Proceedings of Nigeria Centre for Disease Control/Nigeria Field Epidemiology and Laboratory Training Programme 2nd Annual Scientific Conference (Abuja, 2018)

Opening ceremony

Knowledge of women of child bearing age on long lasting insecticidal nets and barriers to ownership and utilization, Igabi Local Government Area, Kaduna State, Nigeria

Cite this: Pan African Medical Journal - Conference Proceedings. Mar 2018; 8(8): 24. doi:10.11604/pamj.cp.2018.8.24.606

Submitted: 15 Jan 18   Accepted: 30 Jan 18   Published: 28 Mar 18

Key words: Malaria, women in child bearing age, long lasting insecticidal nets, LLIN ownership and utilization

© Obafemi Joseph Babalola et al. This is an Open Access article distributed under the terms of the Creative Commons Attribution License (http://creativecommons.org/licenses/by/2.0), which permits unrestricted use, distribution, and reproduction in any medium, provided the original work is properly cited.

Available online at: http://www.proceedings.panafrican-med-journal.com/conferences/2018/8/24/abstract

Corresponding author: Obafemi Joseph Babalola, Nigeria Field Epidemiology and Laboratory Training Programme, Asokoro, Abuja, Nigeria (drfemibabs@yahoo.com)

This abstract is published as part of the proceedings of Nigeria Centre for Disease Control/Nigeria Field Epidemiology and Laboratory Training Programme 2nd Annual Scientific Conference(NIGERIA, )

Knowledge of women of child bearing age on long lasting insecticidal nets and barriers to ownership and utilization, Igabi Local Government Area, Kaduna State, Nigeria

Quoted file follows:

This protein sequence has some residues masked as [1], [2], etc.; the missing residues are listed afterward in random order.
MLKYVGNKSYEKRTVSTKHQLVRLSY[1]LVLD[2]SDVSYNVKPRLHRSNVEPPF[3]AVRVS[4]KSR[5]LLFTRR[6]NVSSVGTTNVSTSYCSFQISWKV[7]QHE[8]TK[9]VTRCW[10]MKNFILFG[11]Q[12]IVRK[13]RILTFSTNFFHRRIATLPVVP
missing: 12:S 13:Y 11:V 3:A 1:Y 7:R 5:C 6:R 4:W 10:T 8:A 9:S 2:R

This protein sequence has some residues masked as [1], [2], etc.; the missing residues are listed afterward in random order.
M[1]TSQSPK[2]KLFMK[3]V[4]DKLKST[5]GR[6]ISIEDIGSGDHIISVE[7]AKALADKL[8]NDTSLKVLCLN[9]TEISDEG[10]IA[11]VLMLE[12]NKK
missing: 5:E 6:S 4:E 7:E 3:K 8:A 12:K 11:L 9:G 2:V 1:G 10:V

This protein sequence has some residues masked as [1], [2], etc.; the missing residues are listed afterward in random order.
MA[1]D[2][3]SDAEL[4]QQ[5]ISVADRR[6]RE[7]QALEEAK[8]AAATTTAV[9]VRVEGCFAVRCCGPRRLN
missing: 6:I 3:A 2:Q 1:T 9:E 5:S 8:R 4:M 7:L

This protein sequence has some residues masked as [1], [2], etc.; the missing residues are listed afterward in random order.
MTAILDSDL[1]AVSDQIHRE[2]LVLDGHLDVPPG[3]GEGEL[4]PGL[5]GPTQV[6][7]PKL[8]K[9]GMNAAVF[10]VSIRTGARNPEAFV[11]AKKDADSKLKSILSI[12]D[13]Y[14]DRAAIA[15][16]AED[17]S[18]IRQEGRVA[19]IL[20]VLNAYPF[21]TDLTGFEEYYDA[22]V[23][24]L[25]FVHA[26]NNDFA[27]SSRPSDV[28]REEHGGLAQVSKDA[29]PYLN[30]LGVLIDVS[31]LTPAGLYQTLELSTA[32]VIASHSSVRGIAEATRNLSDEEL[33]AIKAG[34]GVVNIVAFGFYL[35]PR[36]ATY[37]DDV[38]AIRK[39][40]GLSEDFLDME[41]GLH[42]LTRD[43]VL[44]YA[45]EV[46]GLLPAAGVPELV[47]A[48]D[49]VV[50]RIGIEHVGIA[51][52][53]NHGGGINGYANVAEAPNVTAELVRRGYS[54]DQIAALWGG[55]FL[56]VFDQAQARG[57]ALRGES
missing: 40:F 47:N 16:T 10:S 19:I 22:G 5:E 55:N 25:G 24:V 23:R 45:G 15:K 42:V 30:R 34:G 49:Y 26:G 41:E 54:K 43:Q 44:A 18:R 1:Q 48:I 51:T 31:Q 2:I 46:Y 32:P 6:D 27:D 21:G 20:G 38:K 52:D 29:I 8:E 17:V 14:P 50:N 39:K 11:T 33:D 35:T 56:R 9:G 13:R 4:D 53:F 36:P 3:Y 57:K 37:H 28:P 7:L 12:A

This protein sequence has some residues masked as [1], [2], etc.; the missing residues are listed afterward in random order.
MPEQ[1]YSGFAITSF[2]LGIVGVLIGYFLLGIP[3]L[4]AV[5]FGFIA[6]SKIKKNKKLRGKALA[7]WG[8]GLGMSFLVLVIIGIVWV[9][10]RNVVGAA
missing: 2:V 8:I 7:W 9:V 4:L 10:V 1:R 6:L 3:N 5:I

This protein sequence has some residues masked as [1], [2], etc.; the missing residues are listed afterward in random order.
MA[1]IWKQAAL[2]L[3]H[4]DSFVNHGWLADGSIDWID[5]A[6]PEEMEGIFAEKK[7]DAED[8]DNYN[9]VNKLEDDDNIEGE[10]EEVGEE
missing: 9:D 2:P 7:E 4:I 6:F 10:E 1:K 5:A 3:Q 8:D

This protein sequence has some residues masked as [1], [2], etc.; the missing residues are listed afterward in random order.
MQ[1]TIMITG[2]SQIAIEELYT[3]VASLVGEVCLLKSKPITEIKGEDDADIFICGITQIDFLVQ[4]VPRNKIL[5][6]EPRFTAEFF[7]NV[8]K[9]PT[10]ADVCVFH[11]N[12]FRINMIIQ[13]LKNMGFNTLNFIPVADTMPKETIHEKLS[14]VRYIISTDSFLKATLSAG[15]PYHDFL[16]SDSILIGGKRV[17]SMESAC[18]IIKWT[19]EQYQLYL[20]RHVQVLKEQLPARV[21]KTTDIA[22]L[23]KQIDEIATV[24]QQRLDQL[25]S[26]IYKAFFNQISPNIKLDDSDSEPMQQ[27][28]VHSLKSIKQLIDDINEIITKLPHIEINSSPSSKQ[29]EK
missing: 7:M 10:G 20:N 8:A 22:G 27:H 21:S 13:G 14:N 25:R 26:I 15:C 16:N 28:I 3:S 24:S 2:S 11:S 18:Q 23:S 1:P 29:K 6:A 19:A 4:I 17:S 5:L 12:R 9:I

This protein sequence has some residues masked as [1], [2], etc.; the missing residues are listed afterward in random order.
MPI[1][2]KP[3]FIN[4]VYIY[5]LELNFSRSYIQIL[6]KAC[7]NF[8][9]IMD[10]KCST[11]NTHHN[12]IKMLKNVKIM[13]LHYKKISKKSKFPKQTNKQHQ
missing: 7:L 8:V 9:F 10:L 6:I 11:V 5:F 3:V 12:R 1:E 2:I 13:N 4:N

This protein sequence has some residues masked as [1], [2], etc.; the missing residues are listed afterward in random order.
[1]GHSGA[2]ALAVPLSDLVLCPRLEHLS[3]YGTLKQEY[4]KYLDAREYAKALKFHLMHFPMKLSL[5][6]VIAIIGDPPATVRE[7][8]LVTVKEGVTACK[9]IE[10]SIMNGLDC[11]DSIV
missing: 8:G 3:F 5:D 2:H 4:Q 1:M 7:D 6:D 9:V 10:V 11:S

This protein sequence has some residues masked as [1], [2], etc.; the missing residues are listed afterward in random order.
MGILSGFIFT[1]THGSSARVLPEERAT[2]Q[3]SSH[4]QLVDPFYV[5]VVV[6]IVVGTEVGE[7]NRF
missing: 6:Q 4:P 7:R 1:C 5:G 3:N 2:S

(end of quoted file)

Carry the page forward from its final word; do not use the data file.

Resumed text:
Obafemi Joseph Babalola1,&, Mohammed Sambo2, Olufemi Ajumobi3, Ikeoluwapo Ajayi4, Saheed Gidado3, Patrick Nguku1

 

1Nigeria Field Epidemiology and Laboratory Training Programme, Abuja, Nigeria, 2Department of Community Medicine, Ahmadu Bello University, Zaria, Nigeria, 3African Field Epidemiology Network (AFENET), Nigeria, 4Department of Epidemiology and Medical Statistics, University of Ibadan, Nigeria

 

 

&Corresponding author
Obafemi Joseph Babalola, Nigeria Field Epidemiology and Laboratory Training Programme, Asokoro, Abuja, Nigeria

 

 

Abstract

Introduction: malaria remains a global threat, its effect on children and pregnant women was devastating. Nigeria bears 25% of malaria burden in Africa, but amenable to Long Lasting Insecticidal Nets (LLIN) utilization. Despite knowledge of malaria, gap exists between LLIN ownership and utilization. We assessed WCBAs knowledge of LLIN, barriers to ownership and utilization.

 

Methods: a cross-sectional study. Using a multistage sampling, 630 WCBA (15 to 49 years) in Igabi LGA, Kaduna State Nigeria were interviewed by trained female health workers, with a pretested semi-structured questionnaire adapted from malaria indicator survey on socio-demographic characteristics, LLIN knowledge, ownership, and utilization barriers. Knowledge was categorized into good, average and poor. Frequency, proportions, chi square, odd ratio and multivariate regression were calculated using Epi Info 7.